The contract was renewed to 2020, then again to 2023, just before each previous contract expired.

Until now, the zoo has not indicated when the next round of pandas will arrive or if there will even be added pandas on the way. However, there's no guarantee that giant pandas will return back to the zoo. 

The San Diego Zoo returned its giant pandas in 2019, and the last panda bear, Ya Ya, at the Memphis, Tennessee zoo, returned to China in April 2023. However, the return is controversial due to the unfortunate demise of Ya Ya's mate, Le Le, months prior to their scheduled return to China.

After the pandas depart from the Washington DC National Zoo, the only giant pandas living in America are at the Atlanta Zoo — and that loan agreement expires late in 2024. 

Will the Smithsonian National Zoo in Washington, DC, and Conservation Biology Institute Get Pandas Again?

Ever since these fascinating panda bears arrived at the National Zoo in 1972, animal care staff and scientists have collaborated closely with Chinese colleagues to study giant pandas' biology, behavior, breeding, reproduction, and disease. The Washington DC National Zoo commemorated the 50th anniversary of the care, conservation, and study of giant pandas and expects to continue this work in the future. The panda bears were treated to fruitsicle cakes to celebrate the occasion.

However, after the departure of the giant pandas from the National Zoo for China, Giant Panda Cam, presently sponsored by Boeing, will go offline. 

Hotels Near Washington DC National Zoo and Conservation Biology Institute

Here's the list of the ten closest hotels to the Smithsonian's National Zoo & Conservation Biology Institute, Washington DC, mentioned hereunder. 

  1. Lyle Washington DC
  2. The LINE Hotel DC
  3. The Normandy Hotel
  4. The Royal Sonesta Washington DC Dupont Circle
  5. The Dupont Circle
  6. The Watergate Hotel
  7. The Churchill Hotel Near Embassy Row
  8. Omni Shoreham Hotel 
  9. Embassy Suites by Hilton Washington DC Georgetown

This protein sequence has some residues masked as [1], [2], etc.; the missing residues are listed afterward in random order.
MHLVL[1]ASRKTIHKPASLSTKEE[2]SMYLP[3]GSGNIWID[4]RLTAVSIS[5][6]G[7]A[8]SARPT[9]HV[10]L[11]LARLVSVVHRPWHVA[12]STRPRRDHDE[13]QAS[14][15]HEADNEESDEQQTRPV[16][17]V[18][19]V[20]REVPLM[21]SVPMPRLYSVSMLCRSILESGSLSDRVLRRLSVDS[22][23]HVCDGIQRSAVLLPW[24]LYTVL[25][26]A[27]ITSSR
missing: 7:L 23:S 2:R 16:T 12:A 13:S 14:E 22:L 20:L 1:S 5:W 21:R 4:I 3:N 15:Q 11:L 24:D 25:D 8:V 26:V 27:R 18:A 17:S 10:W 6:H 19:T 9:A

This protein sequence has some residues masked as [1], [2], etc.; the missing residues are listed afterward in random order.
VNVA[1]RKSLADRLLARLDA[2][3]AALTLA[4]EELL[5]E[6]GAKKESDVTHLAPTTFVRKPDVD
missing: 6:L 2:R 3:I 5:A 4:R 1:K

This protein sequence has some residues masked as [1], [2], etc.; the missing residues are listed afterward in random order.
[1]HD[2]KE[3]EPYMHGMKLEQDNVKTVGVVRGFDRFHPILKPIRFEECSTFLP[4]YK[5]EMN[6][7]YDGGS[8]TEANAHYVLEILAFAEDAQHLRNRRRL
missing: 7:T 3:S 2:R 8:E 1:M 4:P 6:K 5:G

10. HighRoad Washington DC

If you want to show your love, affection, and emotions towards these cute endangered National Zoo pandas, you must visit Pandadorf.com. You can explore a fabulous collection of a lot of panda-themed items like amazing costumes, striking clothing, effervescent jewelry, blinding necklaces, stylish accessories, and much more to keep the adorable panda bears always in mind and heart. 

If you want to always keep alive your warm feelings for cute and adorable panda bears, you must visit Pandadorf.com. Here you will see the panda.

Now you know the current status of the Panda bear at National Zoo in Washington DC and other zoos in the United States. However, it is noteworthy that animal Diplomacy regarding National Zoo pandas is about people and relationship-building. To the extent that the appearance of exotic or cute animals can impact people's insight into the gifting country, animal diplomacy is indeed highly effective. However, people in the United States, and especially in the DC area, are disheartened by the pandas' departure. Will that regret translate into a change in US policy? Maybe not. But does it place China and its concerns into the minds of DC's residents? Maybe yes. On the edge, when diplomacy includes personalities with all their flaws and foibles, that could create diversity.